16. The method of claim 15 wherein the gel-type low gloss additive is prepared by melt combining
a polyepoxide,
an ethylenically unsaturated nitrile containing copolymer, and
an epoxide ring-opening catalyst
at a temperature of 220 to 300° C. to form a reaction product, and melt combining the reaction product with a second polycarbonate at a temperature of up to 350° C., wherein the melt combining is done by extrusion.
17. The method of claim 16 wherein the thermoplastic composition comprises 65 to 93 weight percent of the first polycarbonate, 5 to 15 weight percent of the polysiloxane-polycarbonate, and 1 to 20 weight percent of the gel-type low gloss additive, and wherein the sum of the weight percentages of polycarbonate, polysiloxane-polycarbonate, and gel-type low gloss additive is 100 weight percent.
18. A thermoplastic composition prepared by the method of claim 15.
19. A thermoplastic composition comprising a resin composition consisting of:
60 to 94 weight percent of a polycarbonate,
5 to 20 weight percent of a polysiloxane-polycarbonate, and
1 to 20 weight percent of a gel-type low gloss additive, each based on the combined weights of the polycarbonate, polysiloxane-polycarbonate, and gel-type low gloss additive, wherein the gel-type low gloss additive comprises the reaction product of
a polyepoxide and
an ethylenically unsaturated nitrile containing copolymer,
wherein the amount of polysiloxane as provided by the polysiloxane-polycarbonate comprises 1 to 4 weight percent of the total weight of the resin composition, and wherein the 60° gloss of the thermoplastic composition is measured to be less than or equal to 90 GU on 3 millimeter color chips according to ASTM D2457.
20. A method of preparing a thermoplastic composition comprising melt combining
a polyepoxide,
an ethylenically unsaturated nitrile containing copolymer, and
an epoxide ring-opening catalyst to form a reaction product;
melt combining the reaction product with a first polycarbonate to form a gel-type low gloss additive; and melt combining
60 to 94 weight percent of a second polycarbonate,
5 to 20 weight percent of a polysiloxane-polycarbonate, and
1 to 20 weight percent of the gel-type low gloss additive, each based on the combined weights of the second polycarbonate, polysiloxane-polycarbonate, and gel-type low gloss additive,
wherein the amount of polysiloxane as provided by the polysiloxane-polycarbonate comprises 1 to 4 weight percent of the total weight of the resin composition, wherein the melt combining is done by extrusion, and wherein the thermoplastic composition has a 60° gloss measured to be less than or equal to 90 GU on 3 millimeter color chips according to ASTM D2457.
21. A thermoplastic composition comprising a resin composition consisting of:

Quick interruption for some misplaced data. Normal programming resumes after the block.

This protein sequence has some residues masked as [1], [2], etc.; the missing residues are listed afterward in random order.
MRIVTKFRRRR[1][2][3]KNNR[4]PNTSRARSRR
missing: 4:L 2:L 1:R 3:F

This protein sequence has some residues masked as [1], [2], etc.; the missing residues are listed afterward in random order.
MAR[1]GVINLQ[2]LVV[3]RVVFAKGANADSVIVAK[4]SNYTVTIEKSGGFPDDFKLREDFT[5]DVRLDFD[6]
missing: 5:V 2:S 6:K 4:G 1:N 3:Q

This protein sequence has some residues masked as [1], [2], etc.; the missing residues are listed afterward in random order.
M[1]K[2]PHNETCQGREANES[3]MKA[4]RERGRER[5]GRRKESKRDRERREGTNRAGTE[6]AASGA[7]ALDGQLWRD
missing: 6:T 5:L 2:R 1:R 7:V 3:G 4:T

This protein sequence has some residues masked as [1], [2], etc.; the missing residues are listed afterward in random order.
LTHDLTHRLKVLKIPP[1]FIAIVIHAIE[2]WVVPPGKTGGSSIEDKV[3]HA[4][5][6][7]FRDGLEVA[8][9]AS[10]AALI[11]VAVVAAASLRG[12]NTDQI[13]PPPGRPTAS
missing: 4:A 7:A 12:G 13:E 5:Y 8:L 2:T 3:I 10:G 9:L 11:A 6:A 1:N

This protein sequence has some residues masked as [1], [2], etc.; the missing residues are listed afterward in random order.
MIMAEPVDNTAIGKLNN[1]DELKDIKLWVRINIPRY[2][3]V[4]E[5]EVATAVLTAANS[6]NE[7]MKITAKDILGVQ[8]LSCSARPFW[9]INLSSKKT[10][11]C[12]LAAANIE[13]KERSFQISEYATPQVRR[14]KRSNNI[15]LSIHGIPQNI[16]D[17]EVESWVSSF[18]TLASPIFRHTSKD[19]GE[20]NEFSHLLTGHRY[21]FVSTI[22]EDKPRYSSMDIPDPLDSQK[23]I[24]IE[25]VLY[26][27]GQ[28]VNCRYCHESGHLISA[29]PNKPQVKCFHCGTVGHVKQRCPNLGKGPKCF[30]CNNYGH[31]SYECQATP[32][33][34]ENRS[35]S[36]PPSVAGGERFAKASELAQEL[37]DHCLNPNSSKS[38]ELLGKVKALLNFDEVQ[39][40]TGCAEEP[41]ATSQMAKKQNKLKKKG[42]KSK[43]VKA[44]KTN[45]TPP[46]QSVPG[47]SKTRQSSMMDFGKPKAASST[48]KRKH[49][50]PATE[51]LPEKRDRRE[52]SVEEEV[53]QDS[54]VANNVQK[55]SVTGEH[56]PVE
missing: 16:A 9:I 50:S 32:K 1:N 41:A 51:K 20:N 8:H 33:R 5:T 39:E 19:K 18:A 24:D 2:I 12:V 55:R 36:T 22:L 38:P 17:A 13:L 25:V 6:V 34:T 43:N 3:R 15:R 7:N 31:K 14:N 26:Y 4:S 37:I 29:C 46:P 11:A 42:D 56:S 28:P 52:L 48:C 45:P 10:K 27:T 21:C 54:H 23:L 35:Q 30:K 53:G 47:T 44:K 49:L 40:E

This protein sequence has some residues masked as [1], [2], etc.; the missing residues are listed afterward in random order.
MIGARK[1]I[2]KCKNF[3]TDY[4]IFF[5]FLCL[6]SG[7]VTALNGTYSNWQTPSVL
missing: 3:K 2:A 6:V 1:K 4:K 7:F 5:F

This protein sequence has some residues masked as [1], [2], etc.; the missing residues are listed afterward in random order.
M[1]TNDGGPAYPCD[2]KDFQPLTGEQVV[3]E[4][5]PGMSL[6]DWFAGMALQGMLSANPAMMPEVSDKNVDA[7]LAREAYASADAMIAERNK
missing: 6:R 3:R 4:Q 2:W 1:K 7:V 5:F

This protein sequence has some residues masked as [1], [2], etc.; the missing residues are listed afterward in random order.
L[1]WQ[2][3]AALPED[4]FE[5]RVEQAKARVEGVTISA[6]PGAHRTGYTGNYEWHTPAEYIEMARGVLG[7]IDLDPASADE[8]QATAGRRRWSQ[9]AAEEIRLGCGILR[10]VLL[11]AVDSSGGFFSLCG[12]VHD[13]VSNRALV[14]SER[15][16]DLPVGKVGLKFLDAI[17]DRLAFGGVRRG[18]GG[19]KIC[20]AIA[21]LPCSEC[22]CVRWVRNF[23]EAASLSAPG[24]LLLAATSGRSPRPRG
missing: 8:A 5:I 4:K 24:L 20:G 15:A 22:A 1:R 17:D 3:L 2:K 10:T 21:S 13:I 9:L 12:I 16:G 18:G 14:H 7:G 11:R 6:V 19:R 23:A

83 to 93 weight percent of a polycarbonate,
5 to 10 weight percent of a polysiloxane-polycarbonate, and
2 to 7 weight percent of a gel-type low gloss additive that comprises the reaction product of a polyepoxide and an ethylenically unsaturated nitrile containing copolymer, each based on the combined weights of the polycarbonate, polysiloxane-polycarbonate, and gel-type low gloss additive,
wherein the polysiloxane content of the resin composition as provided by the polysiloxane-polycarbonate is 1 to 4 weight percent of the total weight of the resin composition, and wherein the 60° gloss of the thermoplastic composition is measured to be less than or equal to 90 GU on 3 millimeter color chips according to ASTM D2457.
Description
BACKGROUND OF THE INVENTION

This disclosure relates to polycarbonate compositions, and in particular to low gloss polycarbonate compositions, methods of manufacture, and uses thereof.

Thermoplastics having a low gloss finish are useful in the manufacture of articles and components for a wide range of applications, from automobile components, to decorative articles, to housings for electronic appliances, such as computers. A low gloss finish for a plastic article can be obtained using different methods. Mechanically texturing a plastic surface has long been used, but this type of surface finish is prone to wear and ultimately increases in gloss with use. Further, mechanical texturing adds processing steps and increases manufacturing costs. Modifications to the moldable thermoplastic composition itself is therefore desirable, whereupon an article can have a low gloss surface immediately after processes such as molding, casting, extruding, or rolling of a suitable low gloss composition. Excellent mechanical properties are also desired in a low gloss thermoplastic composition for use in these applications.

Polycarbonates, which have excellent mechanical properties, can be used in applications as described above. Low gloss finishes for polycarbonates can be attained by adding gloss-reducing fillers and additives such as particulate silica, or resins with gloss reducing functionality; however the usefulness of such blends can be mitigated by reduction in or loss of mechanical properties such as, for example, impact strength and ductility retention.

There accordingly remains a need in the art for low gloss thermoplastic compositions comprising polycarbonates.